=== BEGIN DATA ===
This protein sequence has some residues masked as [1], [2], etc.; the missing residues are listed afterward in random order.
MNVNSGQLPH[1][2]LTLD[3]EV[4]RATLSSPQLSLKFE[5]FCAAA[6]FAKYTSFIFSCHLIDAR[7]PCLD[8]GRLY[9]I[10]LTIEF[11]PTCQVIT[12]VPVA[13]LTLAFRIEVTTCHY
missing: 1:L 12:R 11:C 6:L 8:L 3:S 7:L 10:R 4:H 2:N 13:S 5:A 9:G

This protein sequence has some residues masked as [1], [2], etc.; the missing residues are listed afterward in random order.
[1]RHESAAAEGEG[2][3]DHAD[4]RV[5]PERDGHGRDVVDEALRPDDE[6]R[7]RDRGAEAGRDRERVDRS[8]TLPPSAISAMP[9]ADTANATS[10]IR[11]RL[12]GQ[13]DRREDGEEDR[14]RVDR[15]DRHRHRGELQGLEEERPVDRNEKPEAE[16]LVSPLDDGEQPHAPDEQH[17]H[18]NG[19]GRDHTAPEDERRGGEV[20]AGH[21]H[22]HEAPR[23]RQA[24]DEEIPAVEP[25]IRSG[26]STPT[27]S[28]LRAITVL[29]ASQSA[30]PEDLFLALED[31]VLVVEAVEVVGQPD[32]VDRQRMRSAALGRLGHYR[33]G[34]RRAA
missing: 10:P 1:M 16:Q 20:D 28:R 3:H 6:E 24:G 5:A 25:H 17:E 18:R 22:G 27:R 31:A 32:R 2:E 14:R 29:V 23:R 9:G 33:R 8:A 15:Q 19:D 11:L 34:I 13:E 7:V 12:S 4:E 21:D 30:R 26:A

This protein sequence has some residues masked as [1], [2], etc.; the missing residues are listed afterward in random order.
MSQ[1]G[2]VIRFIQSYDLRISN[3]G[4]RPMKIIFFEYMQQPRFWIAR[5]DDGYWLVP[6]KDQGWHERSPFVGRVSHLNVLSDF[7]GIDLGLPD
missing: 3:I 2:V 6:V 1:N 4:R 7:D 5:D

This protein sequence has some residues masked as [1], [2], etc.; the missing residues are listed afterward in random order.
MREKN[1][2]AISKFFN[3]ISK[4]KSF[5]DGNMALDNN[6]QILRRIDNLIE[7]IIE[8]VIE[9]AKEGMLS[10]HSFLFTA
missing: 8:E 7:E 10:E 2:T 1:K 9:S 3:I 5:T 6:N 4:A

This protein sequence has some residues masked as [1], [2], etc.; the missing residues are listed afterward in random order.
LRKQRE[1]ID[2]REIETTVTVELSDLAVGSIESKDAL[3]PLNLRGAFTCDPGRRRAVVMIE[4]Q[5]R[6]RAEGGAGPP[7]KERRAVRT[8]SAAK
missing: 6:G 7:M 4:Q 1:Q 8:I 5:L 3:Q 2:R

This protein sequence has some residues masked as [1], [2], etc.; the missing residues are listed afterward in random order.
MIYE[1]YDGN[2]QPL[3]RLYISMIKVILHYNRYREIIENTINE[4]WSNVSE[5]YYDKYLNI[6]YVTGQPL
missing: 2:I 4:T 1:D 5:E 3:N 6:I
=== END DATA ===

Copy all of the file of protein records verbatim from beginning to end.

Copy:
This protein sequence has some residues masked as [1], [2], etc.; the missing residues are listed afterward in random order.
MNVNSGQLPH[1][2]LTLD[3]EV[4]RATLSSPQLSLKFE[5]FCAAA[6]FAKYTSFIFSCHLIDAR[7]PCLD[8]GRLY[9]I[10]LTIEF[11]PTCQVIT[12]VPVA[13]LTLAFRIEVTTCHY
missing: 1:L 12:R 11:C 6:L 8:L 3:S 7:L 10:R 4:H 2:N 13:S 5:A 9:G

This protein sequence has some residues masked as [1], [2], etc.; the missing residues are listed afterward in random order.
[1]RHESAAAEGEG[2][3]DHAD[4]RV[5]PERDGHGRDVVDEALRPDDE[6]R[7]RDRGAEAGRDRERVDRS[8]TLPPSAISAMP[9]ADTANATS[10]IR[11]RL[12]GQ[13]DRREDGEEDR[14]RVDR[15]DRHRHRGELQGLEEERPVDRNEKPEAE[16]LVSPLDDGEQPHAPDEQH[17]H[18]NG[19]GRDHTAPEDERRGGEV[20]AGH[21]H[22]HEAPR[23]RQA[24]DEEIPAVEP[25]IRSG[26]STPT[27]S[28]LRAITVL[29]ASQSA[30]PEDLFLALED[31]VLVVEAVEVVGQPD[32]VDRQRMRSAALGRLGHYR[33]G[34]RRAA
missing: 10:P 1:M 16:Q 20:D 28:R 3:H 6:E 24:G 5:A 25:H 17:E 18:R 22:G 27:R 31:A 32:R 2:E 14:R 29:V 23:R 9:G 33:R 8:A 15:Q 19:D 11:L 34:I 13:E 7:V 12:S 4:E 21:D 30:R 26:A

This protein sequence has some residues masked as [1], [2], etc.; the missing residues are listed afterward in random order.
MSQ[1]G[2]VIRFIQSYDLRISN[3]G[4]RPMKIIFFEYMQQPRFWIAR[5]DDGYWLVP[6]KDQGWHERSPFVGRVSHLNVLSDF[7]GIDLGLPD
missing: 3:I 2:V 6:V 1:N 4:R 7:D 5:D

This protein sequence has some residues masked as [1], [2], etc.; the missing residues are listed afterward in random order.
MREKN[1][2]AISKFFN[3]ISK[4]KSF[5]DGNMALDNN[6]QILRRIDNLIE[7]IIE[8]VIE[9]AKEGMLS[10]HSFLFTA
missing: 8:E 7:E 10:E 2:T 1:K 9:S 3:I 5:T 6:N 4:A

This protein sequence has some residues masked as [1], [2], etc.; the missing residues are listed afterward in random order.
LRKQRE[1]ID[2]REIETTVTVELSDLAVGSIESKDAL[3]PLNLRGAFTCDPGRRRAVVMIE[4]Q[5]R[6]RAEGGAGPP[7]KERRAVRT[8]SAAK
missing: 6:G 7:M 4:Q 1:Q 8:I 5:L 3:Q 2:R

This protein sequence has some residues masked as [1], [2], etc.; the missing residues are listed afterward in random order.
MIYE[1]YDGN[2]QPL[3]RLYISMIKVILHYNRYREIIENTINE[4]WSNVSE[5]YYDKYLNI[6]YVTGQPL
missing: 2:I 4:T 1:D 5:E 3:N 6:I